My undergraduate degree was funded by my mother who sacrificed profusely to get me to where I am. I am grateful to have a mother like her.
2002: Age 18
Matriculated at Morning Star Educational Centre with a matric exemption
Studied at University of Port Elizabeth
2004 -2009: 24
Nelson Mandela Metropolitan University: BCom majoring in Accounting (Part-time as from 2007)
UNISA: Honours in Financial Accounting
UNISA: Advance Diploma in Accounting Science (CTA)
UNISA: Post Graduate Diploma in Applied Accounting Science
- SAICA Professional Competence (APC) Board Exam
- Accounting Professional Training (APT)
- SAICA Initial Technical Competence (ITC) Board Exam
- Got a sign off from SAICA
- Registered for a master’s degree through Wits Business School
I would have taken a longer route to become a CA but I am happy how my life turned out. This journey has made me stronger, focused, resilient, determined, driven, self-motivated, and hardworking.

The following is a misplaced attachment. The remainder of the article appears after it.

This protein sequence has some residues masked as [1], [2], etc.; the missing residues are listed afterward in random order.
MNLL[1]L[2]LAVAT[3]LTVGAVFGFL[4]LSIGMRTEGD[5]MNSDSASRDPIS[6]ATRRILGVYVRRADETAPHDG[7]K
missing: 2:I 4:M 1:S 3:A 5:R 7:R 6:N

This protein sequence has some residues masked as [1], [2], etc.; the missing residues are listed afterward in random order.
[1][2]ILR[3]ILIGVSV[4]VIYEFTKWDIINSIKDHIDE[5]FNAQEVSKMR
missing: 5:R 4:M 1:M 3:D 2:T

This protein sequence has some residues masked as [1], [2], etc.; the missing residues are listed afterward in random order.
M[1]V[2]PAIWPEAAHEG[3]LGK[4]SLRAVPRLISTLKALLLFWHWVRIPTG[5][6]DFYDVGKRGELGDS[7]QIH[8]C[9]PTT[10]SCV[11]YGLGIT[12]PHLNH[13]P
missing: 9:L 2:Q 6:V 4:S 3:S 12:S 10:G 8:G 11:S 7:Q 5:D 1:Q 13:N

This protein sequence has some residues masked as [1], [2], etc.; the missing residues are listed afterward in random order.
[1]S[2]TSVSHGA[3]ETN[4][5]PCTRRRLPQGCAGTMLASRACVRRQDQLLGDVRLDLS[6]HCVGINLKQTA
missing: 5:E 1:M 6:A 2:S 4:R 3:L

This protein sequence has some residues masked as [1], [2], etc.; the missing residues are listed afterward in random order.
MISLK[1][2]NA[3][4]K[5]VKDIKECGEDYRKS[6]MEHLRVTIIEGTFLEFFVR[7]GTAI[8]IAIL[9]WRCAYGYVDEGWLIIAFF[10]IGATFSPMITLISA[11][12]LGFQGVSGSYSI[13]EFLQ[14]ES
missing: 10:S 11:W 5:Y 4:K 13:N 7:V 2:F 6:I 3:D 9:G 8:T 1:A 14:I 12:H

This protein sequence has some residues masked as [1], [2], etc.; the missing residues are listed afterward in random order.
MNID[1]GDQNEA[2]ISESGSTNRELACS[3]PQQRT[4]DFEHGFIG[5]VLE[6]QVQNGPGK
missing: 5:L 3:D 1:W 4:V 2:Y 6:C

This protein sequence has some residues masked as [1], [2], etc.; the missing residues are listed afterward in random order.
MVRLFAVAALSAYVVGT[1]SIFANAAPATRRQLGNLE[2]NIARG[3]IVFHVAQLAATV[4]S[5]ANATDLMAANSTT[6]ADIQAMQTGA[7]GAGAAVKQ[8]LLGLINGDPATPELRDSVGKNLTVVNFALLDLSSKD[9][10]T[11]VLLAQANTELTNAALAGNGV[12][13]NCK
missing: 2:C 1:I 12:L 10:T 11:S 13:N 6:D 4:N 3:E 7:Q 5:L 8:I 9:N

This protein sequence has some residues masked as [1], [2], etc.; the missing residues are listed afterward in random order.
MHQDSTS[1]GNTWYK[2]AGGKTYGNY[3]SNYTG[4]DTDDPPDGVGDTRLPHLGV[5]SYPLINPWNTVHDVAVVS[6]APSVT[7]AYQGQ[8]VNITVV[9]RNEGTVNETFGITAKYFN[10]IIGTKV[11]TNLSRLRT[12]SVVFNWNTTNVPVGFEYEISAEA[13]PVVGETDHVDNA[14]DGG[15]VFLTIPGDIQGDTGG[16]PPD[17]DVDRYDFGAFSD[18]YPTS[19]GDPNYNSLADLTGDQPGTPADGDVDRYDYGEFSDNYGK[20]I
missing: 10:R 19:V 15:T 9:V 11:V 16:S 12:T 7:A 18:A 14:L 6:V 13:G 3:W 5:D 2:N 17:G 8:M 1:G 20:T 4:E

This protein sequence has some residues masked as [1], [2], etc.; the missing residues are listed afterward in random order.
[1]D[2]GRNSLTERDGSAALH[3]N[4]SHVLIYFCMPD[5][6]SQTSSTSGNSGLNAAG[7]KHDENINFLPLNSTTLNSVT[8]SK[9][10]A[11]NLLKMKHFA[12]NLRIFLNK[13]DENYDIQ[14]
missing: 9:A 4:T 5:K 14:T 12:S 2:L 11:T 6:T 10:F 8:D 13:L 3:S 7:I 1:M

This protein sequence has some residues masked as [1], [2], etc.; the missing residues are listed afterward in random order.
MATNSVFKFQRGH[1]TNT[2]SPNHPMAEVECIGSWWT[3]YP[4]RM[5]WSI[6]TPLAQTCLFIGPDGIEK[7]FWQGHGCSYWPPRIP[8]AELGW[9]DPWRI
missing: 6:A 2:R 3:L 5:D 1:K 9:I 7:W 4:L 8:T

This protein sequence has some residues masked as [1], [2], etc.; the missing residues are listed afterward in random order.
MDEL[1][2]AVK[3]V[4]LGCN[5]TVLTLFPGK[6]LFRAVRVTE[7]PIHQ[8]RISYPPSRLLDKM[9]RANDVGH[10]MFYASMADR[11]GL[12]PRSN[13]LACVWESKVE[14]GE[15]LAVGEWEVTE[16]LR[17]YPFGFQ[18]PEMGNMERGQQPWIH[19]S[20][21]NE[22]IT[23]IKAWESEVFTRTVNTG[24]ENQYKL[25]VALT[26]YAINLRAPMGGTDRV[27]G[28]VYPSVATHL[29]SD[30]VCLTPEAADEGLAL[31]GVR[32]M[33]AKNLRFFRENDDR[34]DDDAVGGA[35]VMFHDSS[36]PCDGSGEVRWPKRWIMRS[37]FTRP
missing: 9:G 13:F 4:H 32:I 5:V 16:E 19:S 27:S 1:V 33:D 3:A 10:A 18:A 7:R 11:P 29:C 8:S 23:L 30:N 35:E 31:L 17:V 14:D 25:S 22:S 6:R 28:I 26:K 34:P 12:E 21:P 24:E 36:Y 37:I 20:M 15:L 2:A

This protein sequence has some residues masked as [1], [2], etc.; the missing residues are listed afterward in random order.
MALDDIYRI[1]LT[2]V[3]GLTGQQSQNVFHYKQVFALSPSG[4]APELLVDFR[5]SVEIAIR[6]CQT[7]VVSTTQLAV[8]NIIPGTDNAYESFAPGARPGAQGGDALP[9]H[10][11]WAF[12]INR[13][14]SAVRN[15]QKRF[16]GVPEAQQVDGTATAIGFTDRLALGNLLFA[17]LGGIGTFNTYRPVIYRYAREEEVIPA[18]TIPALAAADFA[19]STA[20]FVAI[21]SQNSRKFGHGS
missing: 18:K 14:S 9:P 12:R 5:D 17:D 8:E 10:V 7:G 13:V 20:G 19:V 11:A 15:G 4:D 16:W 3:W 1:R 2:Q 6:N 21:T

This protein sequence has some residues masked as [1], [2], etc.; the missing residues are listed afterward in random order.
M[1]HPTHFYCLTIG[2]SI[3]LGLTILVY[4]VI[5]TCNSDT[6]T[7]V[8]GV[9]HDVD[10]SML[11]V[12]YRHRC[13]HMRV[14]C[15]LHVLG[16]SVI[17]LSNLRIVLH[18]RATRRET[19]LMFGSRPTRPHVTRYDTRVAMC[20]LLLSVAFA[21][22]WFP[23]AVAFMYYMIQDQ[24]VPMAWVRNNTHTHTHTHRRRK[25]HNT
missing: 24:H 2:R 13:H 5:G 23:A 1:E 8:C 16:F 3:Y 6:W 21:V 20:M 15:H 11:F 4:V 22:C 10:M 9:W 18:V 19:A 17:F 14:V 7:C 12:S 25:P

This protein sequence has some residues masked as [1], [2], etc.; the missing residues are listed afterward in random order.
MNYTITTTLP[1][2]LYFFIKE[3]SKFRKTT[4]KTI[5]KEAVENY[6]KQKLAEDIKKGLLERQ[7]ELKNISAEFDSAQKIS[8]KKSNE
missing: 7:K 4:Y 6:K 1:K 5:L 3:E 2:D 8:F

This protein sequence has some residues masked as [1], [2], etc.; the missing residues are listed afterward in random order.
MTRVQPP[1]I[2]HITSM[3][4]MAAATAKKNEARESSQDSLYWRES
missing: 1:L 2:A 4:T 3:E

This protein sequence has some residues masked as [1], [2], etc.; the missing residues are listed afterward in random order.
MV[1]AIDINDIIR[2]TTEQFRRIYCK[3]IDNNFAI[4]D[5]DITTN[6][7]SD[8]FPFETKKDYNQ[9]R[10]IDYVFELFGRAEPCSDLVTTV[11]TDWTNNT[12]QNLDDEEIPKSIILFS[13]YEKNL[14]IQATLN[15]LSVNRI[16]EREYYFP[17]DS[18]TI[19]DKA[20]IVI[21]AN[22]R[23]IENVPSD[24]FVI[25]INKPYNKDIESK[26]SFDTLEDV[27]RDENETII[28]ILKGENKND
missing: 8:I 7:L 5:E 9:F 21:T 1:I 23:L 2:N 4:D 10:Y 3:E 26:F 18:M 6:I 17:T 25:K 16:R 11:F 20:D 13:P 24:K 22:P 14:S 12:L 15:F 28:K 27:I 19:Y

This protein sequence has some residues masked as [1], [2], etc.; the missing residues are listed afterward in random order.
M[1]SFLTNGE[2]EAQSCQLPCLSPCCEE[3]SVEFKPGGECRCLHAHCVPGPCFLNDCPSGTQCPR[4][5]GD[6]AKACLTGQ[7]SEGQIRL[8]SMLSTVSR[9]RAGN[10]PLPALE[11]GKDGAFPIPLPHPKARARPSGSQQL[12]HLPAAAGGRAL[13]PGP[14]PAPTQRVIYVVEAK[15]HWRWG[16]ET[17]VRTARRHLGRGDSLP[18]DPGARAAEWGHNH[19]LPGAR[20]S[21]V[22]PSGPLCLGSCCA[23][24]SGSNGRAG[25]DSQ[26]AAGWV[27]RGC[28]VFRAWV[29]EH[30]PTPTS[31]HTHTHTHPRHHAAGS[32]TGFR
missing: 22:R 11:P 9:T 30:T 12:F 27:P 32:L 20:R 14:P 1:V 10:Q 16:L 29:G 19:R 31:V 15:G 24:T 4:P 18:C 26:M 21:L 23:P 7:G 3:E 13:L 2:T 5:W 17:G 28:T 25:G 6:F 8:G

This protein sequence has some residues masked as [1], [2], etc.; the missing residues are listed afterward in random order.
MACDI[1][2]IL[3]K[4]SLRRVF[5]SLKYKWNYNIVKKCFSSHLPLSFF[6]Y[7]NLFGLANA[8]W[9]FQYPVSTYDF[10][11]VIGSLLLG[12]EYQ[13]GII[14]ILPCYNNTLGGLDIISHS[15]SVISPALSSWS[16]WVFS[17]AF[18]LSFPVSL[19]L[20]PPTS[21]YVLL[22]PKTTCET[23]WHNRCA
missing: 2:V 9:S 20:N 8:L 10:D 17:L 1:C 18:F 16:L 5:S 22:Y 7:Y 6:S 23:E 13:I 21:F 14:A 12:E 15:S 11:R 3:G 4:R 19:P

One of my mentors told me I should have a road map. I took the suggestion and now have a living document where I keep track of my career growth and personal life. This has been extremely beneficial in defining my goals and purpose. (Having mentors shaped my career and personal development, I would highly recommend them.)
Have a plan and don’t worry about how it will happen, just keep on working towards your dream. It might take you years to achieve it, but you will meet your goal as long as you are determined and focused.
I am so glad that I listened to that small voice that kept telling me to keep going. If I can do it, so can you.
Asanda Ngcikiza is a seasoned finance professional and a Chartered Accountant from The South African Institute of Chartered Accountants (SAICA). She is a hardworking, determined, self-motivated, go-getter, always willing to learn.
Now It's Your Turn...
Have you given up on a dream? What is stopping you from achieving the same? Comment below and let us know.
(Article edited by Lindy Ntuli and image edited by Ankit Lodhi)